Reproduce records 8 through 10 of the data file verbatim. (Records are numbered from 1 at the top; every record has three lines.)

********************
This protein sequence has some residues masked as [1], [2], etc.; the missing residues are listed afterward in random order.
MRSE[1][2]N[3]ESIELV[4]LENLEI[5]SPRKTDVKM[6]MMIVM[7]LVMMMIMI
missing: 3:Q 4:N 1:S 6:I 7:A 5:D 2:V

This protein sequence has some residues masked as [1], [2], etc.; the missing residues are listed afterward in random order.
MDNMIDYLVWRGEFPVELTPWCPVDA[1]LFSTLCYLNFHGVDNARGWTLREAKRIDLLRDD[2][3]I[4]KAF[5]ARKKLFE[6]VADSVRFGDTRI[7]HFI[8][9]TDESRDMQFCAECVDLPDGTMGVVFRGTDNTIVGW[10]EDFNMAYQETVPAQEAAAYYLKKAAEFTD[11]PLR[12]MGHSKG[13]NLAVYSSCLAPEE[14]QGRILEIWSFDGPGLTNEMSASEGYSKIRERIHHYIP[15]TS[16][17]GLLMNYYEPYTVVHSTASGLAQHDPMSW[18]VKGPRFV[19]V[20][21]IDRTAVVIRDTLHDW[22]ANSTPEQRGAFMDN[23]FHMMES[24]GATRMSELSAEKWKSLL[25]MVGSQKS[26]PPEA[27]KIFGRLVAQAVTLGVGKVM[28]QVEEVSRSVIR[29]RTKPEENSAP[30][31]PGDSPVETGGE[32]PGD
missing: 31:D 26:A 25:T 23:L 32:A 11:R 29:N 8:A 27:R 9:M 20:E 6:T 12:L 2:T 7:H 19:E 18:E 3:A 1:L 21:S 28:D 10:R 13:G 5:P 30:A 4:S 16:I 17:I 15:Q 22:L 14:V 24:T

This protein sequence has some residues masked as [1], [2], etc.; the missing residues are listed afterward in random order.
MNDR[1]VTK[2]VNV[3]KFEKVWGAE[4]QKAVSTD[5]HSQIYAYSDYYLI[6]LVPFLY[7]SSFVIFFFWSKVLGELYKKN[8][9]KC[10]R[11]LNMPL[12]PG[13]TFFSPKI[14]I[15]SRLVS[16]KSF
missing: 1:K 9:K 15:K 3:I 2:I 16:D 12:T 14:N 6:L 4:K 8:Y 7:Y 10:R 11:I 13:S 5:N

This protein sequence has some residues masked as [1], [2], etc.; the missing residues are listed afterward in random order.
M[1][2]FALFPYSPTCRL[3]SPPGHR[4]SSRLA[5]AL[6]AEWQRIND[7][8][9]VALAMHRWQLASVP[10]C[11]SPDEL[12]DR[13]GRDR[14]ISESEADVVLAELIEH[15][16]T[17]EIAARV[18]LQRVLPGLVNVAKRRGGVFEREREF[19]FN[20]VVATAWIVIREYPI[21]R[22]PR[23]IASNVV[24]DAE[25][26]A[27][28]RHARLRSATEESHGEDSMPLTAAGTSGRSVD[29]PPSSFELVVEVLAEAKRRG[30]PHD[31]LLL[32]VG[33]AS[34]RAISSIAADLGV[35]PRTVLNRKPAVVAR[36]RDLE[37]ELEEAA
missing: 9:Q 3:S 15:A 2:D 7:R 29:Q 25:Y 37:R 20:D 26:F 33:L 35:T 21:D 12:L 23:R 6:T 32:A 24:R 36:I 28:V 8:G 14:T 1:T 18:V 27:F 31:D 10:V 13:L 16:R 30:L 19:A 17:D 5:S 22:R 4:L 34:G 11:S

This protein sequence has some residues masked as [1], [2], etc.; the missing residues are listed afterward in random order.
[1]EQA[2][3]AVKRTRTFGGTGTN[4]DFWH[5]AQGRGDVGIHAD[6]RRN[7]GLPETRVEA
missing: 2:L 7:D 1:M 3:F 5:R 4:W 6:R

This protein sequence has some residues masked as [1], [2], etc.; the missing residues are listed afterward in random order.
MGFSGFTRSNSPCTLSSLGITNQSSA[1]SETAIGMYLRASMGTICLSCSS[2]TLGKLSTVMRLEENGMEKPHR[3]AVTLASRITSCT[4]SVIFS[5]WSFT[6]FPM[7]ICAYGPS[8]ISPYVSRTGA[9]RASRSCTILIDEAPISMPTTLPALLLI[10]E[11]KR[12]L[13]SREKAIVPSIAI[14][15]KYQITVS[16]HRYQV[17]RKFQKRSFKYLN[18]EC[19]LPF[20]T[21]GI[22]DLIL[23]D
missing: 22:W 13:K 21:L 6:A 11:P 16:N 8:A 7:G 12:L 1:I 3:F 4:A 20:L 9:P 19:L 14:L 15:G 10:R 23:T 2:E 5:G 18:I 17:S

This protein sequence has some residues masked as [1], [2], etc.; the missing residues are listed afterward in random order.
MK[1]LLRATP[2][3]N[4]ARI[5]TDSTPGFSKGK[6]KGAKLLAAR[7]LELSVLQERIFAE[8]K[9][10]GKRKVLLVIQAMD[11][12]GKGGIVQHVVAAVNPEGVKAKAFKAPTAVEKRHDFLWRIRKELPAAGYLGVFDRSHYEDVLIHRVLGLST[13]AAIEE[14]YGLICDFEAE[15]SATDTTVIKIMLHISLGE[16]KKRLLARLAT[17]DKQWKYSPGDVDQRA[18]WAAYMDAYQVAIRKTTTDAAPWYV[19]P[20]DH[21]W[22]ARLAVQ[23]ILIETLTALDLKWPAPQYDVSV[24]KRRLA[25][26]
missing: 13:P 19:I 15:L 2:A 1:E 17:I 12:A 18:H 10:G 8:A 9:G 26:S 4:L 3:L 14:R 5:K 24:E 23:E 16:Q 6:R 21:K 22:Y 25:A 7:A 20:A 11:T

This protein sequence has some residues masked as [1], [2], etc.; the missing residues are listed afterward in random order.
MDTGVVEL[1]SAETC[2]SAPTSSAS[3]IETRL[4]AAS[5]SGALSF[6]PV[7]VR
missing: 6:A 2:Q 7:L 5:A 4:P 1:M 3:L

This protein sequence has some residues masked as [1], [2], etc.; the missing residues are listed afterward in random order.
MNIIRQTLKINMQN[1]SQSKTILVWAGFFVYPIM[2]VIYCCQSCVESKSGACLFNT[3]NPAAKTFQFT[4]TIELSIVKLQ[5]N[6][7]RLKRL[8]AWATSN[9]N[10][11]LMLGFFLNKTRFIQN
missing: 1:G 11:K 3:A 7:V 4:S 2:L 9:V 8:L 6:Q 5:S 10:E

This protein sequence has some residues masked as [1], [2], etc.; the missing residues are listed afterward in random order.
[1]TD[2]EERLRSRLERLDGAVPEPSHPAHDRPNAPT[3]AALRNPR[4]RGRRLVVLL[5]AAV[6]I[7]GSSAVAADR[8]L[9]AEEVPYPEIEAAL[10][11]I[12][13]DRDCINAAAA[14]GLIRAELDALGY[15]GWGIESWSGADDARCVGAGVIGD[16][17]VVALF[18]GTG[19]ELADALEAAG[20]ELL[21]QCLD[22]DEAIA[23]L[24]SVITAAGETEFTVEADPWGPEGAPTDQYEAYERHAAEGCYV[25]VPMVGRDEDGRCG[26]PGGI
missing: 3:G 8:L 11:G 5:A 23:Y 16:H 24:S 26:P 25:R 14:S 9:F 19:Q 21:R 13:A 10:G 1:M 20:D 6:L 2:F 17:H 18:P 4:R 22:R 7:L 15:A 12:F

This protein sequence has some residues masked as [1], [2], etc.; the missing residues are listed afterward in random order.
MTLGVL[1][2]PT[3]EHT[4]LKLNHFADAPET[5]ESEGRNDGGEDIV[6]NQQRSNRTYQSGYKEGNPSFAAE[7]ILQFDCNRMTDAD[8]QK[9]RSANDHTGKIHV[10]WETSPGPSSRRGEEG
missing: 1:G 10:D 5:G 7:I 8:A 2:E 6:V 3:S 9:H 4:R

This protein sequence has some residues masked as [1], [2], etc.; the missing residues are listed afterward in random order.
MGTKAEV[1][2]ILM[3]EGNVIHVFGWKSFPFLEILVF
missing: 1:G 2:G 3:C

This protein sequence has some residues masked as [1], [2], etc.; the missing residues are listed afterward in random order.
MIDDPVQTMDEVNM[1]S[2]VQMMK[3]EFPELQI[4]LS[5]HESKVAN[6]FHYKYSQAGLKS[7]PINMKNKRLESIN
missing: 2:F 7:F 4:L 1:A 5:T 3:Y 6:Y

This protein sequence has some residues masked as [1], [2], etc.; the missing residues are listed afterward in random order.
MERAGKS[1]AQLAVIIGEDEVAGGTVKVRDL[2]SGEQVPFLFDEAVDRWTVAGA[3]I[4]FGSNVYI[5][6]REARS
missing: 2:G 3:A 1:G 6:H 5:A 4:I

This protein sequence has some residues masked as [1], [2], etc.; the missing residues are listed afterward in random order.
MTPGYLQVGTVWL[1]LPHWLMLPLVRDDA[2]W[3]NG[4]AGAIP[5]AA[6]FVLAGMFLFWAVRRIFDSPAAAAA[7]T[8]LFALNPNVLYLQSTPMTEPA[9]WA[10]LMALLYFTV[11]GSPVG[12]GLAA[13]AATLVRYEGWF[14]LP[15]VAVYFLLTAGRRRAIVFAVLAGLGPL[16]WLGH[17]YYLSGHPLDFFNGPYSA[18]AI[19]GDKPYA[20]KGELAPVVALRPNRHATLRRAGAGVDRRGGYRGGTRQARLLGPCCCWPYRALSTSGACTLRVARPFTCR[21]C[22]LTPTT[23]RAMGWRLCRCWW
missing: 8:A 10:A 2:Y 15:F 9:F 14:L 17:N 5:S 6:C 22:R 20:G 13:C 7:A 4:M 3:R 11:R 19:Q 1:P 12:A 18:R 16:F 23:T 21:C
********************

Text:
This protein sequence has some residues masked as [1], [2], etc.; the missing residues are listed afterward in random order.
MDTGVVEL[1]SAETC[2]SAPTSSAS[3]IETRL[4]AAS[5]SGALSF[6]PV[7]VR
missing: 6:A 2:Q 7:L 5:A 4:P 1:M 3:L

This protein sequence has some residues masked as [1], [2], etc.; the missing residues are listed afterward in random order.
MNIIRQTLKINMQN[1]SQSKTILVWAGFFVYPIM[2]VIYCCQSCVESKSGACLFNT[3]NPAAKTFQFT[4]TIELSIVKLQ[5]N[6][7]RLKRL[8]AWATSN[9]N[10][11]LMLGFFLNKTRFIQN
missing: 1:G 11:K 3:A 7:V 4:S 2:L 9:V 8:L 6:Q 5:S 10:E

This protein sequence has some residues masked as [1], [2], etc.; the missing residues are listed afterward in random order.
[1]TD[2]EERLRSRLERLDGAVPEPSHPAHDRPNAPT[3]AALRNPR[4]RGRRLVVLL[5]AAV[6]I[7]GSSAVAADR[8]L[9]AEEVPYPEIEAAL[10][11]I[12][13]DRDCINAAAA[14]GLIRAELDALGY[15]GWGIESWSGADDARCVGAGVIGD[16][17]VVALF[18]GTG[19]ELADALEAAG[20]ELL[21]QCLD[22]DEAIA[23]L[24]SVITAAGETEFTVEADPWGPEGAPTDQYEAYERHAAEGCYV[25]VPMVGRDEDGRCG[26]PGGI
missing: 3:G 8:L 11:G 5:A 23:Y 16:H 24:S 26:P 25:R 14:S 9:F 19:Q 21:R 13:A 10:G 1:M 20:D 6:L 2:F 17:H 18:P 4:R 22:R 7:L 15:A 12:F